‘Strategic comfort’ with the Maldives

Despite the ‘India Out’ protests, New Delhi can take respite in the Solih government’s ‘India First’ policy

Updated - November 09, 2020 01:09 am IST

Published - November 09, 2020 12:15 am IST

Maldives President Ibrahim Mohamed Solih with Prime Minister Narendra Modi in New Delhi. File photo

Maldives President Ibrahim Mohamed Solih with Prime Minister Narendra Modi in New Delhi. File photo

The visit of Foreign Secretary Harsh Vardhan Shringla to the Maldives is significant for taking forward bilateral relations. Under Maldivian President Ibrahim Solih, bilateral cooperation, especially on the economic front, has become a ‘model’ that New Delhi can adopt to make Prime Minister Narendra Modi’s ‘Neighbourhood First’ a sustained success.

India and the Maldives have had bilateral relations for centuries. Technology has made connectivity easier for everyday contact and exchanges. Maldivian students attend educational institutions in India and patients fly here for superspeciality healthcare, aided by a liberal visa-free regime extended by India.

Also read | Maldives defends ties with India

Tourism is the mainstay of Maldivian economy. The country is now a major tourist destination for some Indians and a job destination for others. Given the geographical limitations imposed on the Maldives, India has exempted the nation from export curbs on essential commodities.

Through the decades, India has rushed emergency assistance to the Maldives, whenever sought. In 1988, when armed mercenaries attempted a coup against President Maumoon Abdul Gayoom, India sent paratroopers and Navy vessels and restored the legitimate leadership under Operation Cactus. The 2004 tsunami and the drinking water crisis in Male a decade later were other occasions when India rushed assistance. At the peak of the continuing COVID-19 disruption, India rushed $250 million aid in quick time. New Delhi also rushed medical supplies to the Maldives, started a new cargo ferry and also opened an air travel bubble, the first such in South Asia. It has promised more, as and when required.

Protests from the Yameen camp

Abdulla Yameen was in power when the water crisis occurred. Despite early strains in relations, India rushed help on a humanitarian basis. Now, the Yameen camp has launched an ‘India Out’ campaign against New Delhi’s massive developmental funding for creating physical, social and community infrastructure, and incumbent President Solih’s government retaining two India-gifted helicopters and their operational military personnel. Maldivian protesters recently converted their demand for early release of Mr. Yameen — sentenced to five years of imprisonment in a money laundering case, pending appeal — into one asking the Solih administration to ‘stop selling national assets to foreigners’, implying India. They forget that massive supplies of drinking water came only aboard Indian Navy vessels and the COVID-19 medicines were delivered aboard an Indian Air Force aircraft. Such assistance helps all Maldivians, including Mr. Yameen’s supporters. Likewise, the Yameen administration too had deployed the helicopters for humanitarian operations. It is against this background, given also Mr. Yameen’s tilt towards China and bias against India when in power, that the Solih administration’s no-nonsense approach towards trilateral equations provide ‘strategic comfort’ to India.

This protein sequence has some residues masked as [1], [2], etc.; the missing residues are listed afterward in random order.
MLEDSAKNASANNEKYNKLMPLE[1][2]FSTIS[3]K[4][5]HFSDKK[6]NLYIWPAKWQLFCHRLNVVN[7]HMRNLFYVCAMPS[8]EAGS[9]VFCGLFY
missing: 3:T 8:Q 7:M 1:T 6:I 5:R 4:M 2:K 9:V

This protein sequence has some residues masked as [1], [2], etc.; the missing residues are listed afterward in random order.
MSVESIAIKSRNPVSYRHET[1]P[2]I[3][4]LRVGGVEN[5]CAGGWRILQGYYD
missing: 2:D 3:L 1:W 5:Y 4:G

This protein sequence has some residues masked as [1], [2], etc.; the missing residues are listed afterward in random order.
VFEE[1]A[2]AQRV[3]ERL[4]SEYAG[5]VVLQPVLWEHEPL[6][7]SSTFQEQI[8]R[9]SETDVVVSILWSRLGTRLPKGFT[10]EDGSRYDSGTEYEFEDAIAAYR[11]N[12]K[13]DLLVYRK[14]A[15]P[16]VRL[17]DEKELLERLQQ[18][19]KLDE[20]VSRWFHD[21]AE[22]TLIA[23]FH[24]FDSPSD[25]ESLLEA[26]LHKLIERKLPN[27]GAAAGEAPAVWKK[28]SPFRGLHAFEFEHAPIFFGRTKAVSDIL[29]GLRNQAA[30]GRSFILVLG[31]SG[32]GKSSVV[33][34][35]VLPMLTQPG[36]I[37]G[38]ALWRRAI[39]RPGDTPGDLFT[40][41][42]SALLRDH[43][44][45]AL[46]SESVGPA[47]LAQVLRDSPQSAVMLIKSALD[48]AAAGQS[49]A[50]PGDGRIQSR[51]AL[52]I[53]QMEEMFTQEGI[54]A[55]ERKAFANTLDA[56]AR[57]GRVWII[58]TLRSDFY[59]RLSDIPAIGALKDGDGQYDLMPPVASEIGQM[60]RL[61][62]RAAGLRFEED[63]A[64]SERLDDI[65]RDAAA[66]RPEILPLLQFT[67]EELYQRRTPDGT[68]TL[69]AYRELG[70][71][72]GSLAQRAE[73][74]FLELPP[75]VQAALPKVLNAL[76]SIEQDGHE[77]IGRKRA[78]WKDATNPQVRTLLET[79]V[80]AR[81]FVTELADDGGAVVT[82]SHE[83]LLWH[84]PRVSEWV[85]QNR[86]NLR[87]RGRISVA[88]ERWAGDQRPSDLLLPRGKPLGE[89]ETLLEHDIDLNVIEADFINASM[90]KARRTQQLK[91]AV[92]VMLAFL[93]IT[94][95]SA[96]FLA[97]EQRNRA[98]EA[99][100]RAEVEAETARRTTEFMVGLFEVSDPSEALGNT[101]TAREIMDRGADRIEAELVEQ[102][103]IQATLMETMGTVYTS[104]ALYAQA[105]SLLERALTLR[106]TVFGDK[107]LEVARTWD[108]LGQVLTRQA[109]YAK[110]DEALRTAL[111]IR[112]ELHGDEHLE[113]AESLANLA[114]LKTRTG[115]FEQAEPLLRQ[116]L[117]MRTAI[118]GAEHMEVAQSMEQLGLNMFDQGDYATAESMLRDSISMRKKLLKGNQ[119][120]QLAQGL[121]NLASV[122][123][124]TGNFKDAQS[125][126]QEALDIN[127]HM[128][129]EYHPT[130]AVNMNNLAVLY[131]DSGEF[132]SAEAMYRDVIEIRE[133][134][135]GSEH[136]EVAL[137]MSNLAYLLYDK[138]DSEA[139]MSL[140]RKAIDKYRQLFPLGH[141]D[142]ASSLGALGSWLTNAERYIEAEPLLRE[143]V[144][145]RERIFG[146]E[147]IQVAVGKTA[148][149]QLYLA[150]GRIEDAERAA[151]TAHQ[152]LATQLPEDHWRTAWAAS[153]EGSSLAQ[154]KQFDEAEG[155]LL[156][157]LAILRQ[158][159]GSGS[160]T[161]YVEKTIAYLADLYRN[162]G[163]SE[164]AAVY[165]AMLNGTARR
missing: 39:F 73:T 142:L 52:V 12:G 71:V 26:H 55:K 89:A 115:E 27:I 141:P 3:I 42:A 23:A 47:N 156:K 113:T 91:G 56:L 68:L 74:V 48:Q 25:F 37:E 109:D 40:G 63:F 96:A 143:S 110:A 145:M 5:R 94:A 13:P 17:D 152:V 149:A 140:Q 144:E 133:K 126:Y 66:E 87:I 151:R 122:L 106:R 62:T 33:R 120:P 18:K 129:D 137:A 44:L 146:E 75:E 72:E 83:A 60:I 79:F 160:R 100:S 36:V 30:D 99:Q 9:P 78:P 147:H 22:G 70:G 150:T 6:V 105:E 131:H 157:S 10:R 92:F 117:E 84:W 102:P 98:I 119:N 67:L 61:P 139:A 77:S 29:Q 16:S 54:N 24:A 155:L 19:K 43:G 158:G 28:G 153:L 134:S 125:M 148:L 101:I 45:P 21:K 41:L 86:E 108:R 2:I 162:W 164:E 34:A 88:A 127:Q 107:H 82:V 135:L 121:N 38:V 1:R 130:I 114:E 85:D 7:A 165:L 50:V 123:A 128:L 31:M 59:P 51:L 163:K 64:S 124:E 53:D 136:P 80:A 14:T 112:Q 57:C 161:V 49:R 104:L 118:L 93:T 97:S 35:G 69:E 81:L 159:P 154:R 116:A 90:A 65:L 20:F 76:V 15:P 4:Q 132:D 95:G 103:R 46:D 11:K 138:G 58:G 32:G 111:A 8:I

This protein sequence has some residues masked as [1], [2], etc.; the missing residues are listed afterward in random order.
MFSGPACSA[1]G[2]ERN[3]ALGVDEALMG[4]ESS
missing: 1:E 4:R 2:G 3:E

Also read | India announces $500-million package for Maldives

Some concerns

Yet, India should be concerned about the protests as well as the occasional rumblings within the ruling Maldivian Democratic Party (MDP) of Mr. Solih. Mohamed Nasheed, who was the nation’s first President elected under a multiparty democracy, now Parliament Speaker, continues to head the party, and had also named Mr. Solih as presidential candidate in 2018, but there are apparent strains between them. Mr. Nasheed’s going public on issues, including corruption charges against ministers, that should have been raised at the highest-level could affect the MDP during the run-up to the 2023 presidential polls. Also, Mr. Nasheed’s on-again-off-again call for a changeover to a ‘parliamentary form of government’ can polarise the overpoliticised nation even more.

Despite this, India can take respite in the ‘strategic comfort’ of the ‘India First’ policy of the Solih government. Given this background and India’s increasing geostrategic concerns in the shared seas, taking forward the multifaceted cooperation to the next stage quickly could also be at the focus of Mr. Shringla’s visit.

N. Sathiya Moorthy is Distinguished Fellow and Head-Chennai Initiative, Observer Research Foundation

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